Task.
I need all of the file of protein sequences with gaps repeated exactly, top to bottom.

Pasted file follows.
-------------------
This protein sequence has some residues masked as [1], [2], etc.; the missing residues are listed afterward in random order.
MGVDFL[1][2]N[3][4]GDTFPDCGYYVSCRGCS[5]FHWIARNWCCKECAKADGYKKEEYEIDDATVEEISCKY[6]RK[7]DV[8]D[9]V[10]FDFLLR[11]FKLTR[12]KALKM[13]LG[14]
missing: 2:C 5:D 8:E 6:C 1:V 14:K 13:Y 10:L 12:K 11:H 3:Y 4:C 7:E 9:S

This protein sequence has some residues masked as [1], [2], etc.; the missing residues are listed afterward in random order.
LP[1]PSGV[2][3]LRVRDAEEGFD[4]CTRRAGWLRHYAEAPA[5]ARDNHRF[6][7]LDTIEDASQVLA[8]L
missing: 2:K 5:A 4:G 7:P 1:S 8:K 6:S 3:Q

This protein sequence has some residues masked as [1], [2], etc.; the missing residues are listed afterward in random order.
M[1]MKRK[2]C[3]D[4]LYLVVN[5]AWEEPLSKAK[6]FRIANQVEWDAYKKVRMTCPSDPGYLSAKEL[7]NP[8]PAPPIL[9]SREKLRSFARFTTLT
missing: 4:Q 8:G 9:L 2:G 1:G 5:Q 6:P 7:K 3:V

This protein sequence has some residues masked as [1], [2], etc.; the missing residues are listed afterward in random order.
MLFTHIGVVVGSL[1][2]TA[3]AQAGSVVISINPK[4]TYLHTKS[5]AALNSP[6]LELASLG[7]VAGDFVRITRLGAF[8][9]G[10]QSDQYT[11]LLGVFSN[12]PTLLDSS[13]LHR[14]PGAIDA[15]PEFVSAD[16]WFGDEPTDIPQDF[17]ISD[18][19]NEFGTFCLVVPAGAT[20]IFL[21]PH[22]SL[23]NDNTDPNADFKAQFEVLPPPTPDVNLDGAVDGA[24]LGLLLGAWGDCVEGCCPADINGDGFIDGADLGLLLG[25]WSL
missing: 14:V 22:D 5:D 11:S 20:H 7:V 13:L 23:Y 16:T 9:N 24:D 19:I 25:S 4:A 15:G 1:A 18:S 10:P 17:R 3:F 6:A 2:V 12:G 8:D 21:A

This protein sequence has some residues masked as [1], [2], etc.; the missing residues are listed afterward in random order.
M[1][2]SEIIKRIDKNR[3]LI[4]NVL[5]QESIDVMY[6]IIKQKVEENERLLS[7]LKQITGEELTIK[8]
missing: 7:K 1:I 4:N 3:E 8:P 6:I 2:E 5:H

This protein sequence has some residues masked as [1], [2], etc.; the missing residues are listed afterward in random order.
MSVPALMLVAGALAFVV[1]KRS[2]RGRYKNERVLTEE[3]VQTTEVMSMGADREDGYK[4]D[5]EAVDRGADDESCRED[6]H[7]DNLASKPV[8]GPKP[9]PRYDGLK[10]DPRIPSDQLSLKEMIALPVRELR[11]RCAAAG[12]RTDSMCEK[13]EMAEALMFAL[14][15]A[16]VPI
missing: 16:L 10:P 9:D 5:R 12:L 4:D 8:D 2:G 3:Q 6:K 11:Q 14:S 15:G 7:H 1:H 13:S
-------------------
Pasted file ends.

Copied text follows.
This protein sequence has some residues masked as [1], [2], etc.; the missing residues are listed afterward in random order.
MGVDFL[1][2]N[3][4]GDTFPDCGYYVSCRGCS[5]FHWIARNWCCKECAKADGYKKEEYEIDDATVEEISCKY[6]RK[7]DV[8]D[9]V[10]FDFLLR[11]FKLTR[12]KALKM[13]LG[14]
missing: 2:C 5:D 8:E 6:C 1:V 14:K 13:Y 10:L 12:K 11:H 3:Y 4:C 7:E 9:S

This protein sequence has some residues masked as [1], [2], etc.; the missing residues are listed afterward in random order.
LP[1]PSGV[2][3]LRVRDAEEGFD[4]CTRRAGWLRHYAEAPA[5]ARDNHRF[6][7]LDTIEDASQVLA[8]L
missing: 2:K 5:A 4:G 7:P 1:S 8:K 6:S 3:Q

This protein sequence has some residues masked as [1], [2], etc.; the missing residues are listed afterward in random order.
M[1]MKRK[2]C[3]D[4]LYLVVN[5]AWEEPLSKAK[6]FRIANQVEWDAYKKVRMTCPSDPGYLSAKEL[7]NP[8]PAPPIL[9]SREKLRSFARFTTLT
missing: 4:Q 8:G 9:L 2:G 1:G 5:Q 6:P 7:K 3:V

This protein sequence has some residues masked as [1], [2], etc.; the missing residues are listed afterward in random order.
MLFTHIGVVVGSL[1][2]TA[3]AQAGSVVISINPK[4]TYLHTKS[5]AALNSP[6]LELASLG[7]VAGDFVRITRLGAF[8][9]G[10]QSDQYT[11]LLGVFSN[12]PTLLDSS[13]LHR[14]PGAIDA[15]PEFVSAD[16]WFGDEPTDIPQDF[17]ISD[18][19]NEFGTFCLVVPAGAT[20]IFL[21]PH[22]SL[23]NDNTDPNADFKAQFEVLPPPTPDVNLDGAVDGA[24]LGLLLGAWGDCVEGCCPADINGDGFIDGADLGLLLG[25]WSL
missing: 14:V 22:D 5:D 11:S 20:H 7:V 13:L 23:Y 16:T 9:N 24:D 19:I 25:S 4:A 15:G 1:A 18:S 10:P 17:R 3:F 6:A 2:V 12:G 8:D 21:A

This protein sequence has some residues masked as [1], [2], etc.; the missing residues are listed afterward in random order.
M[1][2]SEIIKRIDKNR[3]LI[4]NVL[5]QESIDVMY[6]IIKQKVEENERLLS[7]LKQITGEELTIK[8]
missing: 7:K 1:I 4:N 3:E 8:P 6:I 2:E 5:H

This protein sequence has some residues masked as [1], [2], etc.; the missing residues are listed afterward in random order.
MSVPALMLVAGALAFVV[1]KRS[2]RGRYKNERVLTEE[3]VQTTEVMSMGADREDGYK[4]D[5]EAVDRGADDESCRED[6]H[7]DNLASKPV[8]GPKP[9]PRYDGLK[10]DPRIPSDQLSLKEMIALPVRELR[11]RCAAAG[12]RTDSMCEK[13]EMAEALMFAL[14][15]A[16]VPI
missing: 16:L 10:P 9:D 5:R 12:L 4:D 8:D 2:G 3:Q 6:K 11:Q 14:S 15:G 7:H 1:H 13:S